Top 10 GIFs on Climate for Trump

Michael Animation, Data & Graphics, Photo November 9, 2016

Dear President Trump,

Congratulations on being elected the 45th President of the United States.

In all seriousness though, I have to say climate change isn’t some scheme cooked up by the Chinese, which I am one of. Look at this chart below showing the historical CO2 emissions of the US, Asia and China, my best estimate is that China will probably catch up on the US as the biggest cumulative emitter by 2045-2050. But I am hoping that you will provide much needed leadership on this regard and push both the US and China to the positive direction and for the good of all humanity.

Asia would have surpassed the United States as the world's largest cumulative CO2 emitter by 2016. (In the chart below, the leogryph icon, from the Asia Society logo, in the orange background represents Asia)

Asia would have surpassed the United States as the world’s largest cumulative CO2 emitter by 2016.

Now here are 10 most important GIF animated pictures/maps/etc. that you may want to have a quick read/watch before entering the White House:

  1. Ice Meltdown in the Arctic between 1984 and 2016

    Yeah, it is far from where most Americans live, yet this frigid place is so important for us to foresee our climate future that it has gotten the overwhelming majority of scientists worried. It is like a canary in the coal mine, telling us what’s in store for us in the coming decades. The faster the ice melts here, the less white surface there will be in the summer to reflect a lot of the solar radiation back into space and the more heat the Arctic sea water will absorb, the more heat this ocean accumulates, the even faster the ice melts; on and on goes the vicious cycle…

    The age of the ice is represented in shades of blue-gray to white, with the brightest whites representing the oldest ice. In September 1984, there were 1.86 million square kilometers of old ice (5 years or older) spread across the Arctic at its yearly minimum extent. In September 2016, there were only 110,000 square kilometers of older sea ice left. Original post on NASA

    The age of the ice is represented in shades of blue-gray to white, with the brightest whites representing the oldest ice. In September 1984, there were 1.86 million square kilometers of old ice (5 years or older) spread across the Arctic at its yearly minimum extent. In September 2016, there were only 110,000 square kilometers of older sea ice left. Original post on NASA

  2. Glaciers Disappearing in the Himalayas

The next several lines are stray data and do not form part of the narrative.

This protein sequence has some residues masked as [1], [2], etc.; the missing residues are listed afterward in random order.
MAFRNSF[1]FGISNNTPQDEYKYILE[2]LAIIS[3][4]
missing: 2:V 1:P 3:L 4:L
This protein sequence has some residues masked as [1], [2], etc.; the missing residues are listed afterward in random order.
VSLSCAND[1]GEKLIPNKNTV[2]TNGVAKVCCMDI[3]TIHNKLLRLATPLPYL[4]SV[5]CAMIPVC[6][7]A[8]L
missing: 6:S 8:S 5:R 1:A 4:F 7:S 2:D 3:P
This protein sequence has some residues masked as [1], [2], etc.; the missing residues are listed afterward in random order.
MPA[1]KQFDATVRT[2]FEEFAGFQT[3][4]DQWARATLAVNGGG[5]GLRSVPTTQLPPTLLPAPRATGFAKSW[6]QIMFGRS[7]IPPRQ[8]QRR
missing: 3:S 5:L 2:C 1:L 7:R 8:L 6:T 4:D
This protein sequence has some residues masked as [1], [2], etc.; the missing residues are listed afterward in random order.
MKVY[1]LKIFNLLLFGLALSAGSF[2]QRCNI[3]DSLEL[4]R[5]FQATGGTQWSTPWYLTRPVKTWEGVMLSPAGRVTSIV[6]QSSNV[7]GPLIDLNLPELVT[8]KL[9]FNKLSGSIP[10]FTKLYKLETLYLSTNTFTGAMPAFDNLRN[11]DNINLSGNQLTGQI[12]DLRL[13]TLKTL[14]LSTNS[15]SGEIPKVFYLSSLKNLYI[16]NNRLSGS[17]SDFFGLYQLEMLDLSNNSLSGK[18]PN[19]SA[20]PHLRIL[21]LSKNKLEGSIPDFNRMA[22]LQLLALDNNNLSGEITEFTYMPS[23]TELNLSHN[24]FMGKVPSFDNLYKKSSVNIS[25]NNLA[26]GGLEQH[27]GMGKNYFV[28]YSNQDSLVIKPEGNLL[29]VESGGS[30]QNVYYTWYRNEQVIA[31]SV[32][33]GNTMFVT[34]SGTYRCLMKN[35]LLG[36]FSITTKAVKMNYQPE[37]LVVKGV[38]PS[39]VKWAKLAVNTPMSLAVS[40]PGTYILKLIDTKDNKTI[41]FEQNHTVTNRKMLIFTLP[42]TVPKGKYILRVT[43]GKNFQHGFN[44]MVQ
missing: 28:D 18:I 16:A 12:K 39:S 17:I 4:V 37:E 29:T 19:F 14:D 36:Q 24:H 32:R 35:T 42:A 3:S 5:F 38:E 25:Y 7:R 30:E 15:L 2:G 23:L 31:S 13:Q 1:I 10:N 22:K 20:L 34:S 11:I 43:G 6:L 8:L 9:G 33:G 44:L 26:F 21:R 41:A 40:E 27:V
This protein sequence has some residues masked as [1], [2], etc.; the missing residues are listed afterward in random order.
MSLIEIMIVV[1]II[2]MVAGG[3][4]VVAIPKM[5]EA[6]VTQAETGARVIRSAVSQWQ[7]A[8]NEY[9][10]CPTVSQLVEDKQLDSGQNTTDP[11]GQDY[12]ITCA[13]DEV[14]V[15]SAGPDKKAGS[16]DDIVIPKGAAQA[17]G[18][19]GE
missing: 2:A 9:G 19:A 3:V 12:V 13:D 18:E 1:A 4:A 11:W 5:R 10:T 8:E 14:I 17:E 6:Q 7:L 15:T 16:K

This is close to my homeland, yet it is also remote and wild and few of my fellow Chinese ever set foot near there. You probably have heard (it’s OK if you don’t believe) that glaciers mostly everywhere are retreating and melting away. Yet what’s more alarming is that “retreat” is such a weak term to describe what’s really happening. These glaciers, taking the Earth millions of years to build up, are thinning down, or pancaking like crazy. Below is the main glacier, under the foot of the world’s tallest mountain, losing a vertical mass of 300+ feet all along its many miles of body length. That is solid ice as high as a Statue of Liberty, gone in just 80 years.

    Glacier under the foot of Mt Everest melting down by 300+ vertical feet between 1921-2007; photographs by George Mallory and David Breashears

    Glacier under the foot of Mt Everest melting down by 300+ vertical feet between 1921-2007; photographs by George Mallory and David Breashears

     

  3. Warming Temperatures Since Late 19th Century

    These below are the best temperature trajectories of our planet since record keeping started in 1880s. Things are only getting hotter.

    Global temperature anomalies for every month since 1880, a result of the Modern-Era Retrospective analysis for Research and Applications, by NASA’s Global Modeling and Assimilation Office

     

    According to an ongoing temperature analysis conducted by scientists at NASA’s Goddard Institute for Space Studies (GISS), the average global temperature on Earth has increased by about 0.8° Celsius (1.4° Fahrenheit) since 1880. Two-thirds of the warming has occurred since 1975, at a rate of roughly 0.15-0.20°C per decade.

    Temperature anomalies decade by decade (latest, most red is 2005-2014): the average global temperature on Earth has increased by about 0.8° Celsius (1.4° Fahrenheit) since 1880. Two-thirds of the warming has occurred since 1975, at a rate of roughly 0.15-0.20°C per decade.

     

  4. Rising Seal Levels Impacting Coastal Cities

    As the laws of physics and chemistry go, warming temperatures lead to melting glaciers and sea level rises, among other catastrophes. Here below is just one illustration of what kinds of scenarios we are faced with on 2C and 4C temperature rises. With the latter, those old days of grabbing the Bull’s balls for selfie fun will be totally gone.

    Lower Manhattan under water 2C vs. 4C temperature rises, via ClimateCentral.org

    Lower Manhattan under water 2C vs. 4C temperature rises, via ClimateCentral.org

  5. Devastating Floods

    Flooding in this area earlier this year has been really bad. By the way you won most of the states in this map.

    mississippiflood_2015-2016